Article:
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i want to earn their vote and anybody else's doesn't matter. i mean that with great respect. [applause] >> my next question is -- a lot of people brought this up. you voted in favor of the fisa bill, one of our big issues, and you already explain your vote in great detail. you have gone on the record. my guests -- i guess my question is -- maybe not for you specifically what you are kind of a surrogate of all the people we supported and voted for the things they told us they wouldn't -- i accept your explanations for why he did it. it seems very reasoned and rational, and you talk about the safeguards in the bill. why didn't you look at all of those things and had of time before you told us that you would support it? we would like to hear a lot of that earlier on. the other thing is, usually when people have been part of the
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early support movement for a new candidate, if they are going to go against something that was one of the key tenets of the people who supported you, i don't know that we heard from you about that before you were going to vote against it. >> if i could, town halls on health care. i have held two cents i have been out on recess and i have sounded more scheduled. but i held eight before those and 38 summits since two years. i agree with the proposition that you should not just all of a sudden this something and go out and explain it. on the fis of bill, i made it very clear that i did not want reversed part and to be done -- reversed targeting to be done. but i made it very clear that i was not in support of immunity and that the requirement was that it would have to end up at the district court for final deliberation of whether immunity
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should or should be done. i stated that up front as a requirement. so, i agreed with president obama of voting for the bill, but for different reasons. i had clearly stated in a press release that i want immunity only if a district civilian judges -- i think his name was wagoner, calif. district judge -- who had consolidated all of the cases, if he was given the opportunity to determine yes or no. and in fact, that is what happened. in fact, as you know now, the case by the a.c. yellow -- aclu is going to appeal. >> that is not exactly what happened. >> true, what did happen is that the attorney general, the real misstep, if there is one, giving permission to make the first judgment upon whether he fell they had done it by the law or not. then it was given to the judge.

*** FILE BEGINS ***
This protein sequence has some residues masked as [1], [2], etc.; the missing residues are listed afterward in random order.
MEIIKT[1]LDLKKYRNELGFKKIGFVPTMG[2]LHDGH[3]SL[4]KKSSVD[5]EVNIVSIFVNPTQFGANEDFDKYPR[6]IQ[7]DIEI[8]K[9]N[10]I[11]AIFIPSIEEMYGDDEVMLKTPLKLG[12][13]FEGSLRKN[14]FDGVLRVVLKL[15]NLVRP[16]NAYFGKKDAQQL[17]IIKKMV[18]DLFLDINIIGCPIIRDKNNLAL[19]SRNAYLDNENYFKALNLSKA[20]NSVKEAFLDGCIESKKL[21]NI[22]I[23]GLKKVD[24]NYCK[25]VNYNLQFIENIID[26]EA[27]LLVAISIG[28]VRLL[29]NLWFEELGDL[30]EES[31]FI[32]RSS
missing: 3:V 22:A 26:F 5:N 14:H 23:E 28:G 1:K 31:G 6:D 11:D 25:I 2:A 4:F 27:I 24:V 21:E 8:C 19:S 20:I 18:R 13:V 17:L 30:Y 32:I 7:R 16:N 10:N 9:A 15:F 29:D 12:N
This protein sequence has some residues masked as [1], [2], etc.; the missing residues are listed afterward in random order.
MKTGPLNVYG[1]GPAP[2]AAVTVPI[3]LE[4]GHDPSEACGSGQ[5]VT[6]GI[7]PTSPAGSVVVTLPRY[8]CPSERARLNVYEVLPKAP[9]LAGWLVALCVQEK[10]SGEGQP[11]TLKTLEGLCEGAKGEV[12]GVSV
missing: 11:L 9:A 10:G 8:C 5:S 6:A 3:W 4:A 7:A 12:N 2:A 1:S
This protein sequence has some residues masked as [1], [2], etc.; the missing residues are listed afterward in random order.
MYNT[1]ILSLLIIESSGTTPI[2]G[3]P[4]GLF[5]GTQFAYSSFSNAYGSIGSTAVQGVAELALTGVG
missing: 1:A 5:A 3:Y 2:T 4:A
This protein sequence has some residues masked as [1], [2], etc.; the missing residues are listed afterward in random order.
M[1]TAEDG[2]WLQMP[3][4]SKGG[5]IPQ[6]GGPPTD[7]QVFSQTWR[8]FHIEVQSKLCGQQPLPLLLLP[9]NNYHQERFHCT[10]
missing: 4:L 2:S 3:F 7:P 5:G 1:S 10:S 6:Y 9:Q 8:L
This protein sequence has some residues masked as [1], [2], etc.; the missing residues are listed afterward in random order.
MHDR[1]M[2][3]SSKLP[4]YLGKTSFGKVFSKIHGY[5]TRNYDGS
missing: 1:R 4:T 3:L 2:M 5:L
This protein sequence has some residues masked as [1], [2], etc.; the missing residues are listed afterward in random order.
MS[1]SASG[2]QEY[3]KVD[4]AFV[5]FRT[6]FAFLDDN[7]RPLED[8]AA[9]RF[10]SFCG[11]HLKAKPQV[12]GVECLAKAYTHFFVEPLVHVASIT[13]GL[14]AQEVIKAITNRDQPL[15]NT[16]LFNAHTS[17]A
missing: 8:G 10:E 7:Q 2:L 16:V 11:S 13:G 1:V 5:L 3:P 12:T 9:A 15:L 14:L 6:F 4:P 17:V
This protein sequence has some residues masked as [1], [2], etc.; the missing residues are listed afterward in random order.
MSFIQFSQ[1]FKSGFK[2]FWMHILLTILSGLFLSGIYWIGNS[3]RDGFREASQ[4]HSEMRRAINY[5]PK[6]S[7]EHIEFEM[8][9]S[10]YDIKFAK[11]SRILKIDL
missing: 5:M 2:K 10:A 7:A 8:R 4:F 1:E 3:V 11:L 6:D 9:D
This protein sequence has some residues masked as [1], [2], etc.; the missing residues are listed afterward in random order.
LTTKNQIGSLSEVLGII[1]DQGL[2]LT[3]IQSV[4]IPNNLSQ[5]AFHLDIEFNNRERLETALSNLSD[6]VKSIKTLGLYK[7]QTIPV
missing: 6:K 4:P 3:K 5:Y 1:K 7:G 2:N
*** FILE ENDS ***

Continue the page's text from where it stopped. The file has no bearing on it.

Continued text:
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the law did read some of the legislation, that the judge could on his own anybody before him, and the cases may be for him and over will that decision. >> there may not be enough coffee and a room for us to spend some much time -- >> it is an intricate issue. >> but many but at netroots were upset that many people in congress, including barack obama, said they would have accountability and ultimately, as you know, the legislation that emerges clearly tilted toward immunity and had other certifications the people called window dressing, which is what happened. now to take it to today and the campaign you are running, is there any reform you would do for surveillance? any accountability? president obama has been silent. we actually didn't get to it for senator specter. he touted about things that he did in committee. anything to change the architecture given what you know? >> there is one major one. but again, my answer was to